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Quantum 175 – The truth about Covid, Countries, the Church, Culture and Christ

This weeks Quantum is here

This week we ask what is truth, Covid and masks, what really happened in Wuhan?; Omicron; the Technoi Greek Alphabet; Antibiotics; Iran; Indonesia; China; Hong Kong and Disney; Olaf Scholz; Eric Zemmour;  Gulpilil;  Aboriginal Identity; Children choose new Church of England bishop; Rick Fulton; Stephen Sondheim; Diversity Officers in the NHS; Maria Yudina and the Saviour of the World

A few links to articles above and video clips below….



Quantum 174 – The Peppa Pig Edition – including Malaysian worship, Chile, Woke muppets; US schools Paedophilia, Leonard Cohen; and Colin Buchanan

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  1. You quote a Spectator article that starts:” ‘Most of the trouble in life comes from misunderstanding’ as Willy Loman said in Oscar Wilde’s masterpiece ‘An Inspector Calls.’. “This sentence contains these errors: Oscar Wilde did not write An Inspector Calls. J B Priestle
    y did. Willy Loman is not a character in that play, or any play by Wilde, but in Arthur Miller’s Death of a Salesman. And none of them wrote the quote – it is attributed online to someone called L M Montgomery. Frankly if the writer/editor could not get the first sentence right why is it worth reading any more on their research into mask-wearing?

    1. If you think that a professor of statistics comments on a statistical survey is negated by his wrong citation of a play which has nothing to do with the subject he is talking about – then yes you may have a point. But it is not a logical or rational one. Why not deal with the substance of what he says, instead of nit picking…?

      1. Anyone with a few minutes to look and think knows that the statistics over the preventative value of mask wearing are complex and open to dispute, from the perspective of those pro and anti (as they are bound to be if you think about the problems of doing a controlled trial). This writer made four easily spotted errors in one sentence opening his piece. Why should anyone then invest time in reading or indeed re-circulating the rest, even if he is one of the great army of academic statisticians? Only, sadly, those desperate to use the terrible, persistent Covid disaster as a peg on which to hang political propaganda.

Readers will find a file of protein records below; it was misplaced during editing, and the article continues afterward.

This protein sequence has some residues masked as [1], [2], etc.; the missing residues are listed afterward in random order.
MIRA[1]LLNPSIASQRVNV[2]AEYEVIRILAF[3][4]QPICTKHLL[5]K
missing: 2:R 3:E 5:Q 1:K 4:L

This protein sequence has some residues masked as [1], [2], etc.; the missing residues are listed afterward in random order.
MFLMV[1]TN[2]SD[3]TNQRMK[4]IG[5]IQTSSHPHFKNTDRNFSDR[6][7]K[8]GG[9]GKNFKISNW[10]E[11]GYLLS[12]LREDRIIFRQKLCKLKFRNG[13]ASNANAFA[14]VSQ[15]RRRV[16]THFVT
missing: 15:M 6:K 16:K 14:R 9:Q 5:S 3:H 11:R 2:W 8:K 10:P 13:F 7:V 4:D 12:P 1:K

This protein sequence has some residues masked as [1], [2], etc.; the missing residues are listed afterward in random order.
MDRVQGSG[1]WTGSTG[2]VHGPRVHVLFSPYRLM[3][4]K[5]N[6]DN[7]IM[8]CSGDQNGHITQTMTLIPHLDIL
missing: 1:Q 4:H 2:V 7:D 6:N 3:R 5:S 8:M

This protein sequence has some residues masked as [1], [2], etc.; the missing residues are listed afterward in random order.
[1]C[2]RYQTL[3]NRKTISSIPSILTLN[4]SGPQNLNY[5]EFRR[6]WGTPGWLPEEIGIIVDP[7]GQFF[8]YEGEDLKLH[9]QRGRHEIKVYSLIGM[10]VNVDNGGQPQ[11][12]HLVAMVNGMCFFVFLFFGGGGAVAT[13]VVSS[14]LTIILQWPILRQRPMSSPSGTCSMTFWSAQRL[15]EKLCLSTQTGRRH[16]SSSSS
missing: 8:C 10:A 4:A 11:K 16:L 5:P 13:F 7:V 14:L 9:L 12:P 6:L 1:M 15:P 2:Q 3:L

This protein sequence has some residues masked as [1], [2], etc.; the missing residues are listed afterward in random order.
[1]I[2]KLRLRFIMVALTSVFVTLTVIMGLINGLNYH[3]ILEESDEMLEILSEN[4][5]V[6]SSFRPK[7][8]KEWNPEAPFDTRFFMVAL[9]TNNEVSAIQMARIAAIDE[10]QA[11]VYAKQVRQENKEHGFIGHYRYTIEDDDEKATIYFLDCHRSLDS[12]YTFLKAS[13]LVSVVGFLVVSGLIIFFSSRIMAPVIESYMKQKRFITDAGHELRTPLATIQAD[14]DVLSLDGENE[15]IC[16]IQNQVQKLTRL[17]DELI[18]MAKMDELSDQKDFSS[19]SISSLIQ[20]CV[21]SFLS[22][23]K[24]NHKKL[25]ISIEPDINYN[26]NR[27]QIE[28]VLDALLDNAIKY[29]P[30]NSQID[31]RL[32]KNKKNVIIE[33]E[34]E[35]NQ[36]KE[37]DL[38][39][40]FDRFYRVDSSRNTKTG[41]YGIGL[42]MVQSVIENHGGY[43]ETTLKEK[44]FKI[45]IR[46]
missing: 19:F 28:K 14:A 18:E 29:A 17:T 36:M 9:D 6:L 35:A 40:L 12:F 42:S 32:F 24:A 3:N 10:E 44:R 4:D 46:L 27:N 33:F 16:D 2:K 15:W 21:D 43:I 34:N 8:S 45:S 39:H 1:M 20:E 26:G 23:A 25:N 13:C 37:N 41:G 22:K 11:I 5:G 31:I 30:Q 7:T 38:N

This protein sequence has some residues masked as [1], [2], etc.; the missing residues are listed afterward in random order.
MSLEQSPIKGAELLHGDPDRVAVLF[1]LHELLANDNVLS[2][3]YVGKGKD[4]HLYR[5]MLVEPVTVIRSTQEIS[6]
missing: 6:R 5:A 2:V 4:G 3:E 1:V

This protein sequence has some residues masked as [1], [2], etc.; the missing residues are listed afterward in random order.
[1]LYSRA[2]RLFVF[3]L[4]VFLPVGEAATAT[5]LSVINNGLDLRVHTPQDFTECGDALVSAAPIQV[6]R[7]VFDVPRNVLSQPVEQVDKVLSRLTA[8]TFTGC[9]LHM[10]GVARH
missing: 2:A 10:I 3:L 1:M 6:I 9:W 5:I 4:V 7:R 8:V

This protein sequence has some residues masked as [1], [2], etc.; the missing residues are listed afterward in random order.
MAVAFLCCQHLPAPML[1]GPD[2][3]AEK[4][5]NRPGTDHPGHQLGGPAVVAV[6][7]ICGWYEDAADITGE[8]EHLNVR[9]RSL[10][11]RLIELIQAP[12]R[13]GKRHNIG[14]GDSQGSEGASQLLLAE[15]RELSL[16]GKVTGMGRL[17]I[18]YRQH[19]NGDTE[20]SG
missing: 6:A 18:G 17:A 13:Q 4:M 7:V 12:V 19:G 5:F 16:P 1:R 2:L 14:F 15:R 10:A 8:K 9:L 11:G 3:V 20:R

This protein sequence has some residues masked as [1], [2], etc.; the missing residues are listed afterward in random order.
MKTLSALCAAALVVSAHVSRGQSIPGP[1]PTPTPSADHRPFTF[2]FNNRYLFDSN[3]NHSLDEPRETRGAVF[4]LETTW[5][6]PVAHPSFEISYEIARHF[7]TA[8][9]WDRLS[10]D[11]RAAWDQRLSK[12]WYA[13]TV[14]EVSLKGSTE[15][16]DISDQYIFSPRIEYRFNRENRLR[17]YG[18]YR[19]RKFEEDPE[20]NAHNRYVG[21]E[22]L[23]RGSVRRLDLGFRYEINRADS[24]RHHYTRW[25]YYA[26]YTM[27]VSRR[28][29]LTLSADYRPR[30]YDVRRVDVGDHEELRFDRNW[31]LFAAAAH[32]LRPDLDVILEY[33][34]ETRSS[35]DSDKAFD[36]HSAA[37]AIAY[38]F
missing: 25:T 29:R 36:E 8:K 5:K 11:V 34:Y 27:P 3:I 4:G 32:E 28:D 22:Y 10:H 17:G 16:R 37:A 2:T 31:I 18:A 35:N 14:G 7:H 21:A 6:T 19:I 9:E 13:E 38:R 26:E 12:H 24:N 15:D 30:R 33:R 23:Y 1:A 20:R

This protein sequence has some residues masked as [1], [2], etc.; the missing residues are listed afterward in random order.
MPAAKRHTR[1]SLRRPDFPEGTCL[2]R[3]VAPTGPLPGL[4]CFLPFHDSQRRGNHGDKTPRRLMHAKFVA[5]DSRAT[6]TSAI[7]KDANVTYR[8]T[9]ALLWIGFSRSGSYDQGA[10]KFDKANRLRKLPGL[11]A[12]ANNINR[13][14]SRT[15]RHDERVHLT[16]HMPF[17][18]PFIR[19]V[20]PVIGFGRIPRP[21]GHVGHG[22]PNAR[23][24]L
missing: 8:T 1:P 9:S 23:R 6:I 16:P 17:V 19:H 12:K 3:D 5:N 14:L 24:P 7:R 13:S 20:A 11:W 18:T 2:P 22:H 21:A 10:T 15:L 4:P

2. Paul – as has been pointed out – he was making a point by making a joke. If you don’t read the whole article you won’t know that and you are not in a position to comment on it?

      3. The misquote at the beginning of the Spectator article is deliberate to illustrate his point, stated at the end of the first paragraph. If you bother to read to the end of the article, he does give the correct citation in the final sentence.
        It may be that you already know this, and are just being funny yourself, but I’m not sure I’m clever enough to tell!

  2. What I want to know is why, given the amount of prayer about Covid, that a benevolent god hasn’t acted. Maybe he is not real….

      1. One of the running sores of modern communication must surely occur when one is told “don’t judge”.

        The person issuing this directive really means ” I do not like your opinion.”

        As we all know, a legal judgement differs from a legal opinion, but perhaps not in the legislative corpus of Jewish Law as it applies to Gentiles.

  3. Simon Wood was making a joke – I spotted this and laughed. The point of the article was, to quote, “What is truth”. It is easy to manipulate words, and statistics, to mean exactly what you want.

    1. I doubt it. The last time the heresy hunters went straight into action. I’m not sure I can be bothered with the hassle. Given that his articles didn’t answer any of the main points – and I agree with much of what he said I don’t really see the point.

  4. What do the studies before 2020 say about masks? (Before they became politically significant or ‘useful’ for shaping a particular narrative?

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